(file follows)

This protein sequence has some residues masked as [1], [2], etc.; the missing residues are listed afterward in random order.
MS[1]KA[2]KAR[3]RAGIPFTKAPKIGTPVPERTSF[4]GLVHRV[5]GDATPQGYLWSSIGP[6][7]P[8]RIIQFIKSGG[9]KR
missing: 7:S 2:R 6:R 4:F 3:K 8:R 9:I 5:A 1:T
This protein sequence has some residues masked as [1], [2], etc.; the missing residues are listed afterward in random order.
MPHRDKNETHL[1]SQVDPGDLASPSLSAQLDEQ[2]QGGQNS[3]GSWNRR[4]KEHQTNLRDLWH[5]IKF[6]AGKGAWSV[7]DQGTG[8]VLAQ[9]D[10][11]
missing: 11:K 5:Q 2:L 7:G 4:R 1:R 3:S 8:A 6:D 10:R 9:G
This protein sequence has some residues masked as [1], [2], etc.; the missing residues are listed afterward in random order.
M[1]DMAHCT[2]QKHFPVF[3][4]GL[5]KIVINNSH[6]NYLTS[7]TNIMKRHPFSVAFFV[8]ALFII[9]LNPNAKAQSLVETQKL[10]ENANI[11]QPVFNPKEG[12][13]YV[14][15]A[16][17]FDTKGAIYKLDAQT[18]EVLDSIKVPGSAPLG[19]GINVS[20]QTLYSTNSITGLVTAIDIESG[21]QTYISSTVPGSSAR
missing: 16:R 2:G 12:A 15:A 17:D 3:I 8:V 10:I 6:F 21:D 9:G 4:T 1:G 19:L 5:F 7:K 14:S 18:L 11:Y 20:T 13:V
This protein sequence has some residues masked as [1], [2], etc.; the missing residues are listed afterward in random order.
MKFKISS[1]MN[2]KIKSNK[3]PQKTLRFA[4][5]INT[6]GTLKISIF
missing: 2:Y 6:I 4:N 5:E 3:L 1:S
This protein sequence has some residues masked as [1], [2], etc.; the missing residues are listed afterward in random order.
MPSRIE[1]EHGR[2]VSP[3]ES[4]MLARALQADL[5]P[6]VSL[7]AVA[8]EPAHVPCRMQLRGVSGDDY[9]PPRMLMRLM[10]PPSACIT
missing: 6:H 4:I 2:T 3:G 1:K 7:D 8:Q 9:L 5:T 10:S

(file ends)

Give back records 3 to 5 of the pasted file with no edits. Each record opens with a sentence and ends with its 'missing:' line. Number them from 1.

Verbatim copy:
This protein sequence has some residues masked as [1], [2], etc.; the missing residues are listed afterward in random order.
M[1]DMAHCT[2]QKHFPVF[3][4]GL[5]KIVINNSH[6]NYLTS[7]TNIMKRHPFSVAFFV[8]ALFII[9]LNPNAKAQSLVETQKL[10]ENANI[11]QPVFNPKEG[12][13]YV[14][15]A[16][17]FDTKGAIYKLDAQT[18]EVLDSIKVPGSAPLG[19]GINVS[20]QTLYSTNSITGLVTAIDIESG[21]QTYISSTVPGSSAR
missing: 16:R 2:G 12:A 15:A 17:D 3:I 8:V 10:I 6:F 21:D 9:G 4:T 1:G 19:L 5:F 7:K 14:S 18:L 11:Y 20:T 13:V
This protein sequence has some residues masked as [1], [2], etc.; the missing residues are listed afterward in random order.
MKFKISS[1]MN[2]KIKSNK[3]PQKTLRFA[4][5]INT[6]GTLKISIF
missing: 2:Y 6:I 4:N 5:E 3:L 1:S
This protein sequence has some residues masked as [1], [2], etc.; the missing residues are listed afterward in random order.
MPSRIE[1]EHGR[2]VSP[3]ES[4]MLARALQADL[5]P[6]VSL[7]AVA[8]EPAHVPCRMQLRGVSGDDY[9]PPRMLMRLM[10]PPSACIT
missing: 6:H 4:I 2:T 3:G 1:K 7:D 8:Q 9:L 5:T 10:S